The playing of this fine musical combination has elicited the highest praise, and wins commendation and approval from all classes.

The peculiarity of this Salvation Army Band is that almost every member of the band is engaged in business or a trade or in active employment at the New England Headquarters.

Each Bandsman gives his musical service without remuneration. The band is sure of a warm reception and a good audience.

The Shriner's Outing:

Perfect weather favored the 41st annual outing of Aleppo Temple, Mystic Shrine of Boston, which was held here Wednesday with upwards of 3000 Shriners present. Many visiting temples were represented.

The Nobles headed by Potentate Walter W. Morrison arrived from Boston in two special trains. They were met by a reception committee consisting of George Ashworth, chairman;

Gen. Rufus E. Graves of Haverhill, Frank E. Leavitt, formerly of Wollaston, Mass., Harold S. Taylor of Londonderry, Fred L. Wood of Portsmouth and Lewis Perkins of Hampton.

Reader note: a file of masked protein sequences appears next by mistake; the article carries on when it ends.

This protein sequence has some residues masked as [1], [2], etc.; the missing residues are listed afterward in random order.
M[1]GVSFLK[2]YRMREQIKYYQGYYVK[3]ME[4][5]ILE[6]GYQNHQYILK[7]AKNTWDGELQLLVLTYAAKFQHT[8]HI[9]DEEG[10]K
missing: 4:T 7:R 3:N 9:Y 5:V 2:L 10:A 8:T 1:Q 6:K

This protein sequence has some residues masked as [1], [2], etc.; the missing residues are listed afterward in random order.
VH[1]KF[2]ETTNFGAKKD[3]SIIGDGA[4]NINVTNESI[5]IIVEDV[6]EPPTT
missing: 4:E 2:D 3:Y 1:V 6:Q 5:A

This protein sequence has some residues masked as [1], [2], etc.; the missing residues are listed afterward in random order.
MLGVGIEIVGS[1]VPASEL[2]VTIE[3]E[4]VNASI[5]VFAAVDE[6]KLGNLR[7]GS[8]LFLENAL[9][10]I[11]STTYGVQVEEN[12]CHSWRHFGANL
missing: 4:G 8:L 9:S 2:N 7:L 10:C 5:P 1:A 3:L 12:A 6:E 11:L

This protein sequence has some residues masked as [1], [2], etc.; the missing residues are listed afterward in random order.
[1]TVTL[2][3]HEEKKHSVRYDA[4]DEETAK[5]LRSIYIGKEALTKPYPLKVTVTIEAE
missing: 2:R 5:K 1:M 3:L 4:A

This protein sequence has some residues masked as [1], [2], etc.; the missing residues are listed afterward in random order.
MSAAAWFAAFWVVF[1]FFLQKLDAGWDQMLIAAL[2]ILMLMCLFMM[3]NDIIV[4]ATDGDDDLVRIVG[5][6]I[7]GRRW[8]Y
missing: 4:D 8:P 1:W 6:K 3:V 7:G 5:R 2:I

The party was taken in special cars to a grove adjoining Surfside Park where the clambake was to be served. The bake was in charge of Noble Charles McGlone of Lynn. It is estimated that more than 2500 sat down. The bake included 4200 lobsters, 36 barrels of clams, 65 bushels of sweet corn, 10 barrels of sweet potatoes, 20 cases of tonics, 70 watermelons and several barrels of pickles.